Tracing the Changes in Presidential Address and Power By Ryan Lee Teten
Scholars of the rhetorical presidency have operated within a paradigm that divides modern and traditional presidential communication at the turn of the 20th century. Depending on the scholarship, this division occurs with Theodore Roosevelt, Woodrow Wilson, or Franklin Delano Roosevelt. One of the most cited works, Jeffrey Tulis’s 1987 book The Rhetorical Presidency, argues that a modern rhetorical presidency constituting public appeals began during the Wilson administration.  Ryan Lee Teten’s work The Evolutionary Rhetorical Presidency: Tracing the Changes in Presidential Address and Power directly tests the paradigm that the rhetorical presidency is a relatively new phenomenon by examining over 200 years of presidential appeals.
Confronting the scholarly current, Teten content analyzes by hand 9,153 presidential texts including Inaugural Addresses, State of the Unions, presidential proclamations, and executive orders from George Washington to George W. Bush. His purpose is clear: to test the traditional/modern typology that places president’s rhetorically into either a limited public appeals camp (presidents before 1900) or the public appeals camp (presidents after 1900). Teten’s findings demonstrate little support for the division advanced by past research.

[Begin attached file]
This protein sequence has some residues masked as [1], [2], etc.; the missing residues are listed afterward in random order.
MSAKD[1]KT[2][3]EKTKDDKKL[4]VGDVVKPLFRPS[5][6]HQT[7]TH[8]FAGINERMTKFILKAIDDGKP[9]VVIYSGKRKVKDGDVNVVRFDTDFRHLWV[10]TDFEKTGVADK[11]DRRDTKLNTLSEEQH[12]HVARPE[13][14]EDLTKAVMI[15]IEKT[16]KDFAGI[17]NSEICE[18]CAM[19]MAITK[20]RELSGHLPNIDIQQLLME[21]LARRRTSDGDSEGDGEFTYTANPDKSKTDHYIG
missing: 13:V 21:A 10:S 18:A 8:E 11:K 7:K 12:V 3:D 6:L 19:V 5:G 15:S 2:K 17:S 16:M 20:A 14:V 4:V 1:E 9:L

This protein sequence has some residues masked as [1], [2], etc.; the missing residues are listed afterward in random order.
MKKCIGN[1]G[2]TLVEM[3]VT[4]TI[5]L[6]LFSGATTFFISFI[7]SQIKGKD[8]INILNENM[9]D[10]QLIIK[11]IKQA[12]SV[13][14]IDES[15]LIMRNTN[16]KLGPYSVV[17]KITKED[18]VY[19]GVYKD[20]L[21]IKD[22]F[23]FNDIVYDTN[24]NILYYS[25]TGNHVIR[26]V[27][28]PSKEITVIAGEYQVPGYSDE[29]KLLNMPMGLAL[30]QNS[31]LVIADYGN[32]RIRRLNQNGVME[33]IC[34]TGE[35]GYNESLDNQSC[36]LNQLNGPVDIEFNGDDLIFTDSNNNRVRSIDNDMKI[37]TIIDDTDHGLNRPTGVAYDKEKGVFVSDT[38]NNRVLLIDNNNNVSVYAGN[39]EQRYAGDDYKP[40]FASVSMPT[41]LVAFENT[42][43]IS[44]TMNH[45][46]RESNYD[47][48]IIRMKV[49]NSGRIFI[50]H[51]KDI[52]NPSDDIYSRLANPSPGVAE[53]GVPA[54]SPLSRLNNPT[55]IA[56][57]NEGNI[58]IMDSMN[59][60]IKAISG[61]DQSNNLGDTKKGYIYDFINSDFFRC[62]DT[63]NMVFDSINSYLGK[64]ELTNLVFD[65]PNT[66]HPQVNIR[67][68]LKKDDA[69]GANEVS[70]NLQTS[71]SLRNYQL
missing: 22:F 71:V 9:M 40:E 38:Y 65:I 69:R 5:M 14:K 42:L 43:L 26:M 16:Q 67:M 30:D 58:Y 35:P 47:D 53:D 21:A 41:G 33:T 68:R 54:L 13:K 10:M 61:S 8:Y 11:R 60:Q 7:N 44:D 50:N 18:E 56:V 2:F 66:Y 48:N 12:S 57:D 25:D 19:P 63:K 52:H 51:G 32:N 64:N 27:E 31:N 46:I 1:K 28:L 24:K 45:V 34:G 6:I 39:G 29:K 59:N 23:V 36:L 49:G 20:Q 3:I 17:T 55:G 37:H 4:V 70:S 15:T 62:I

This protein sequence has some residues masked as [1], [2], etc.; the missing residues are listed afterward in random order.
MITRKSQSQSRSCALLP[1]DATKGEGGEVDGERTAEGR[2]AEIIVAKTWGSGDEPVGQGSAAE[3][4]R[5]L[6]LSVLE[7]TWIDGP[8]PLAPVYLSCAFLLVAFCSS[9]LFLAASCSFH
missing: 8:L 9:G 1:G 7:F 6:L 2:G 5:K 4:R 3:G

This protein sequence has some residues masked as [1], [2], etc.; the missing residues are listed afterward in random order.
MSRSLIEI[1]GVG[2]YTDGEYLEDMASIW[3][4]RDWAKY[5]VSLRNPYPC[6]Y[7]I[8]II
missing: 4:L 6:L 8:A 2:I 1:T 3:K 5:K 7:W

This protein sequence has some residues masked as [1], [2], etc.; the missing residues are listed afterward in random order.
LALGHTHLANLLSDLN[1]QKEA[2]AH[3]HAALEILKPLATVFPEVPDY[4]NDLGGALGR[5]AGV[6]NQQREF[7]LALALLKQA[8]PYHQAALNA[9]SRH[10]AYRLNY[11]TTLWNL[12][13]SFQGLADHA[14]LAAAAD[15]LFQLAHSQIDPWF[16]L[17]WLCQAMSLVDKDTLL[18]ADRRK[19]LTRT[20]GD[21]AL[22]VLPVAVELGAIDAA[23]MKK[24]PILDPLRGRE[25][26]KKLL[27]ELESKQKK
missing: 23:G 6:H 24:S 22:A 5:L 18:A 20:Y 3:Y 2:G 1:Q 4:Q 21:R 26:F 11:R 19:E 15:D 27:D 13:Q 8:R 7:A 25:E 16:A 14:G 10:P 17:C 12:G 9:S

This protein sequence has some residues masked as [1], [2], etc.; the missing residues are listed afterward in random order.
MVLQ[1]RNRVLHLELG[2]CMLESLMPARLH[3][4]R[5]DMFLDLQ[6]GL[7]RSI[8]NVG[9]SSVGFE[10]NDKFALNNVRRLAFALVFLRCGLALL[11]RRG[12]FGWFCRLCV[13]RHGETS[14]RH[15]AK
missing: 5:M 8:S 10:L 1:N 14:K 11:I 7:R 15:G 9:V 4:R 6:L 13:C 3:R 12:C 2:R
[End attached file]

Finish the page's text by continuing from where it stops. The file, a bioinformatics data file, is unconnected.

Among the key findings, Teten illustrates how instances of public identification and authority rhetoric have been used since the founding and increased slowly in modern Inaugural and State of the Union Addresses. He finds evidence that modern presidents propose policies at similar levels to “traditional” presidents, with the Inaugural Address serving as a prominent venue for the appearance of substantive policy rhetoric. This result challenges existing notions of the Inaugural as a ceremonial address valuing platitudes over policy.
In addition to these findings, readers of Electronic Media & Politics will find Teten’s discussions of the historical evolution in presidential media quite compelling. He illustrates a dramatic reduction in the length of the State of the Union Address following President Taft’s administration. Teten attributes this reduction to a return to oral delivery from its traditional written form. The accompanying graphs, which are studded among the book’s findings, depict how the address returned to a similar length used by Presidents Washington and Adams, who also delivered the State of the Union orally. Media scholars will also note these findings coincide with the first experimentations in presidential radio by President Wilson.